Hmmm . . . a little too cynical there about the U.S., tiaka. I remember seeing the traveling Vietnam memorial thing in Huntsville, Ala. not long ago, seeing huge crowds come out to see it, crowds blocking the roads. And Huntsville is a NASA/military town. That's a rather large mistake acknowledged in the most somber way imaginable, in the heart of the nation's capital. I heard about plenty of errors and crimes, etc., the slaughter of the Indians, the denial of civil rights to blacks (bigtime, but maybe its because I'm from Mississippi), slavery again and again. Still far from as honest with ourselves as we could be, history at least until the high school level will be seen as means of socialization (taught by teachers who just want to get through that part of their job), but denying the absolute worst? I don't think so. And please no talk about pollution. Also, Columbus was also not a resident of the United States.

The worst comparable denial of U.S. history was the loathsome conservative shutdown of the atomic bombing of Japan exhibit at the Smithsonian. If I remember correctly, all that was left, after the pics of screaming children and whatnot were taken out, was the Enola Gay. But it's not like plenty of people didn't scream as loudly as possible about it here, only to be called PC and unpatriotic in return. Some of them surely were PC and unpatriotic, but that didn't excuse the right's behavior.
posted by raysmj at 6:06 AM on May 9, 2001


I don't know that America can be considered ideal in this respect. There's still a large contingent that gets up in arms whenever you want to discuss things like slavery or the gradual genocide of the Indian. On the other hand, our more free-form educational system with local control means that there isn't even one single state where all the students are learning the exact same thing. Even if there's a sanitized curriculum, good teachers often feel it's their duty to cover uncomfortable topics. The Japanese, on the other hand, have a hierarchical and rote system of education where what gets into the official textbook is -- from what is described -- basically what's learned.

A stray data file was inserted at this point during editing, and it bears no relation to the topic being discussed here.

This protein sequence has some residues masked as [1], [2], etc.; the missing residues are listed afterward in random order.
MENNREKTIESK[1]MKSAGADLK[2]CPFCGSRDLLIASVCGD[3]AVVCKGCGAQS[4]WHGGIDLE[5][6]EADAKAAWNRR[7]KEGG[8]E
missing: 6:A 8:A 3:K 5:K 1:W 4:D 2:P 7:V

As the IHT article notes, there used to be a vibrant and vocal progressive left in Japan, but I wonder where it is today. How accessible is this history in the larger culture? If it isn't taught in school, is it ever addressed in the media (even defining the media as alternative newspapers such as the Village Voice)? I know there are controversial books published from time to time, but how much does the controversy replace the education? These are questions I can't answer.

Ray added an excellent point in regard to the Enola Gay exhibit. The original exhibit simply tried to address the complicated questions; the censored exhibit was reduced to showing the plane and telling the story of the crew in a war-hero context (saving American lives and all that). Today the Smithsonian is run by a former military man, and a recent article (WPost?) indicated that "wounds have healed" between it and veterans. Apparently, there is only one version of history that is Politically Correct (and this is an excellent example of how "political correctness" is not a characteristic solely of the left).
posted by dhartung at 6:12 AM on May 9, 2001


I recall a post on the raping and looting, during ww2 in China, and how Japan hasn't even acknowledged it. I recall a lot of people were killed...
Actually, tiaka, it was far worse than that.

How much better are we here in America?
Most history texts up until 1990 tended to gloss over America's abuses, but the current ones my kids are using are pretty upfront about how the westward movement brutally decimated the Native American culture.

The loathsome conservative shutdown of the atomic bombing of Japan exhibit at the Smithsonian. If I remember correctly, all that was left, after the pics of screaming children and whatnot were taken out, was the Enola Gay.
The complaints about the exhibit were not an attempt to censor any of the images or information. The complaint was that it failed to note anywhere what led up to the Atomic Bombing -- Japan's brutal subjugation of Asia, the attack on Pearl Harbor, it's failure to adhere to any civilized rules regarding care of prisoners. The argument was a balance issue, not a content issue.

Here's one other example of selective reporting of Japan's history.

And for those who want to re-start the fallacious argument that the atomic bombings of Japan were unjustified and immoral, first listen to someone who was affected by the decision.
posted by darren at 6:24 AM on May 9, 2001


Hmmm . . . a little too cynical there about the U.S., tiaka. I remember seeing the traveling Vietnam memorial thing in Huntsville, Ala. not long ago, seeing huge crowds come out to see it, crowds blocking the roads. And Huntsville is a NASA/military town. That's a rather large mistake acknowledged in the most somber way imaginable, in the heart of the nation's capital.